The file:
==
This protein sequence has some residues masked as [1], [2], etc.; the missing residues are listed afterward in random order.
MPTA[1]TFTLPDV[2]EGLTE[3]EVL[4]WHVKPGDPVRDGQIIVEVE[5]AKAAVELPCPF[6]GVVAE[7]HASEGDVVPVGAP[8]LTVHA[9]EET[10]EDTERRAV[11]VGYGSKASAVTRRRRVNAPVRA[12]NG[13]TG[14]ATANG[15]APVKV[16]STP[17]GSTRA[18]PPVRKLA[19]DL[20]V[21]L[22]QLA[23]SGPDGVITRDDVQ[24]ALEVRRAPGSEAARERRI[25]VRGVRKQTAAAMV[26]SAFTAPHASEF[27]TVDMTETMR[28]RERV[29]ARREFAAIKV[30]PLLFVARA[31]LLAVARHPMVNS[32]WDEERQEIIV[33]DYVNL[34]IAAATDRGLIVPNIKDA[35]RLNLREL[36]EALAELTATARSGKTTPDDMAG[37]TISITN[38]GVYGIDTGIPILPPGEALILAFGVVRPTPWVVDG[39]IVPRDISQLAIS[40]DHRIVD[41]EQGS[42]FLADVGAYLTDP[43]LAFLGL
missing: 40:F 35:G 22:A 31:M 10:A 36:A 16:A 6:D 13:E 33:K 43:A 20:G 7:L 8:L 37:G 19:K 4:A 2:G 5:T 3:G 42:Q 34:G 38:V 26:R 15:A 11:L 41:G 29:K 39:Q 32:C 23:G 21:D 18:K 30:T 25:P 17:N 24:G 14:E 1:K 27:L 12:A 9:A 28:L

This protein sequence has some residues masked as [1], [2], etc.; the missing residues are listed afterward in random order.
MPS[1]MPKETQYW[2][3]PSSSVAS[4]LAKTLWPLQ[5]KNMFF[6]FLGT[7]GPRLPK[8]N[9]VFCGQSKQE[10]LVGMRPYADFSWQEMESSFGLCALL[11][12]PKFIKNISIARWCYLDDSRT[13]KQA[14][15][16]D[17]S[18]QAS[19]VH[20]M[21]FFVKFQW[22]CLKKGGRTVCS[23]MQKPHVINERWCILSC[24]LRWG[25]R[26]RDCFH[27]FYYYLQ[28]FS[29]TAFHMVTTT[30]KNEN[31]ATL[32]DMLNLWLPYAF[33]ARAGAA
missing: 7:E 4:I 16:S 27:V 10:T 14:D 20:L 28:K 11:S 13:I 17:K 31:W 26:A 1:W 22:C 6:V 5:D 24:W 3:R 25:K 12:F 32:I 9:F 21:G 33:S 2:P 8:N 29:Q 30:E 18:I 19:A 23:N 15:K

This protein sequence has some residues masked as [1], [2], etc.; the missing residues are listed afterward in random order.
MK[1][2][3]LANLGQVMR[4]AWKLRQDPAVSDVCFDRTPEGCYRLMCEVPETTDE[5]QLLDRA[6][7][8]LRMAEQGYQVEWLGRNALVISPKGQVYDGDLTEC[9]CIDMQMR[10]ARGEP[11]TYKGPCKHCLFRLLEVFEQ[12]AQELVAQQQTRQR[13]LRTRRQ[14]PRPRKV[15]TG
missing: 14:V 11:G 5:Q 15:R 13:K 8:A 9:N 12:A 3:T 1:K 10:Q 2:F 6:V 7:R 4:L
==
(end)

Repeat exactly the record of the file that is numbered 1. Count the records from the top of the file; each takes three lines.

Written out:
This protein sequence has some residues masked as [1], [2], etc.; the missing residues are listed afterward in random order.
MPTA[1]TFTLPDV[2]EGLTE[3]EVL[4]WHVKPGDPVRDGQIIVEVE[5]AKAAVELPCPF[6]GVVAE[7]HASEGDVVPVGAP[8]LTVHA[9]EET[10]EDTERRAV[11]VGYGSKASAVTRRRRVNAPVRA[12]NG[13]TG[14]ATANG[15]APVKV[16]STP[17]GSTRA[18]PPVRKLA[19]DL[20]V[21]L[22]QLA[23]SGPDGVITRDDVQ[24]ALEVRRAPGSEAARERRI[25]VRGVRKQTAAAMV[26]SAFTAPHASEF[27]TVDMTETMR[28]RERV[29]ARREFAAIKV[30]PLLFVARA[31]LLAVARHPMVNS[32]WDEERQEIIV[33]DYVNL[34]IAAATDRGLIVPNIKDA[35]RLNLREL[36]EALAELTATARSGKTTPDDMAG[37]TISITN[38]GVYGIDTGIPILPPGEALILAFGVVRPTPWVVDG[39]IVPRDISQLAIS[40]DHRIVD[41]EQGS[42]FLADVGAYLTDP[43]LAFLGL
missing: 40:F 35:G 22:A 31:M 10:A 36:A 16:A 6:D 13:E 33:K 43:A 20:G 7:L 8:L 37:G 19:K 4:A 2:G 5:T 3:G 42:Q 34:G 38:V 26:R 15:A 11:L 41:G 29:K 39:Q 32:C 23:G 21:D 18:K 30:T 25:P 17:N 24:G 14:E 1:K 27:L 12:A 9:A 28:L